April 13, 2008

Island flavors

Part One

(Hama, where Mongkok used to be.)

WITH the summer vacation officially on, no doubt Boracay Island will be one of the favorite destinations.

On a recent visit, the gang stumbled on two new restaurants that are sure to excite the palates of this season’s crop of bakasyonistas.

First off, Hama is the latest venture owned by business partners Juan Elizalde and Paolo Occhionero, both of Aria and Café de Sol fame. With wunderkind chef Robby Goco and partner Raymond Palmez as consultants, the restaurant also relies on a veteran, chef Jimmy Cuenca, who has trained under the most demanding chefs in various prefectures in Japan.

Fresh ingredients, sauces from scratch

Hama was a surprise. Before we even knew that Goco had an inspiring hand in the creation of its menu, the restaurant already wowed us with its distinctly savory dishes, reasonable prices and generous servings. Part of the secret must be the top quality and freshness of most of its main ingredients, such as the seafood and vegetables, and high-grade meats such as the steaks. No doubt it can rival the best Japanese restaurants in Manila.

So we had really fat shrimps coated in the thinnest of batter, which gave a perfect crisp and volume to the ebi tempura. The salmon sashimi was a bright orange and of the fleshiest cuts. The Wagyu Strip Steak was perfectly tender and juicy. (I only objected to the sweet heavy sauce—made from Italian vinegar and teriyaki sauce—which smothered the meat. I suggested to chef Jimmy that the sauce be served on the side next time. Another friend suggested to Goco that maybe the diner should be asked how he wanted his steak done, as he had received his steak too well-done.)

(Salmon 3-way Salad...succulent, refreshing, crispy.)

Another noteworthy aspect in the creation of each dish is that most of the sauces or dressings are made from scratch. Nothing comes from a bottle except the oil and basic condiments of soy sauce and vinegar. So expect that the mayonnaise it uses, for example, won’t be your garden variety kewpie in the clear plastic-squeeze bottle that most restaurants, even the high-end ones in Manila, uses, but actually homemade with egg yolks, salad oil, rice vinegar and salt.

“I would describe Hama’s food as a combination of authentic Japanese cuisine and some original dishes with a unique, modern twist,” said Elizalde in an interview with the BusinessMirror. “It should not be mistaken as a ‘fusion’ restaurant, however, as we still use the basic ingredients found in authentic Japanese cuisine even for our original dishes. The Hama menu is designed for everybody who loves Japanese cuisine and should appeal to a broad range of customers with its varied menu selection. To be honest, all the dishes on the menu are truly delicious, and I’m very pleased with their outcome.”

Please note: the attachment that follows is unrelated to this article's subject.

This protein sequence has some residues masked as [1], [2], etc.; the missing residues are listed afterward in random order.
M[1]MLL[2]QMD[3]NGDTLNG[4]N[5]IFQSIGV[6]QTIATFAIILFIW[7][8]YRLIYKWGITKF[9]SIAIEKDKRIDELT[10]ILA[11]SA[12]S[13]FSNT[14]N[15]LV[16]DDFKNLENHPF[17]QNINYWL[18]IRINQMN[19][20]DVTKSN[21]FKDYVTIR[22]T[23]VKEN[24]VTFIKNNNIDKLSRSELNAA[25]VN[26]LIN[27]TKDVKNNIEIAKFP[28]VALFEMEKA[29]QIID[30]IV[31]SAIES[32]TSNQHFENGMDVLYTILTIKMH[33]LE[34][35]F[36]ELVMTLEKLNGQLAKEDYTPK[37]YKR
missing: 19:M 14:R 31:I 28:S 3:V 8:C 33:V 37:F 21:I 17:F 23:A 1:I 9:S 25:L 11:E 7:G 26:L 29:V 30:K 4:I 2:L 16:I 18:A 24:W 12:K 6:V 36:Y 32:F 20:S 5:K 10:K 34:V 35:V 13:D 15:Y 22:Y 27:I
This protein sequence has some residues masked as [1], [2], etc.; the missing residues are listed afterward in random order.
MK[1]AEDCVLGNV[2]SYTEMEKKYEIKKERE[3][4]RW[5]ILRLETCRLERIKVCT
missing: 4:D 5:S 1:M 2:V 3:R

(Love those mochis!)

We were, too. One of my favorites was the Salmon Three-Ways Salad, which was an interesting combination of succulence (from the salmon meat), crunch (from the crispy skin) and saltiness (from the salmon roe). It was obviously another creation from the mischievous mind of Goco, who strives to impart umami (the elusive fifth taste) in the dishes he creates, be they Japanese, Greek, or Mexican. (Goco is also the brains behind Cyma and, in another lifetime, Tequila Joe’s.)

Of the versatile Goco and his team, Elizalde said, “Jimmy is a very knowledgeable chef in authentic Japanese cuisine due to his extensive work experience abroad and locally for Japanese expats. When Robby and Raymond were developing the Hama menu, they tapped Jimmy’s experience in creating many of the authentic Japanese dishes, but also combined their talents together to create new dishes with a slightly modern approach. This is why our Hama menu has an interesting mix of both authentic Japanese dishes and those with a unique and modern twist.”

(Chef Robby Goco is pleased with his Hama meal.)

Unfortunately, Elizalde doesn’t have any plans of putting up a branch in the metropolis. “At this point, the restaurant is still too new to make plans to expand Hama outside of Boracay, but the intention is there.” Now, that is certainly something to hope for.

***Hama is located at Phase 2, D’Mall, Station 2, barangay Balabag, Boracay Island. Call (036) 288-5978. The restaurant also accepts take-out orders.

(This story appeared in BusinessMirror, April 11, 2008. Next week, my take on Courtyard Bistro.)

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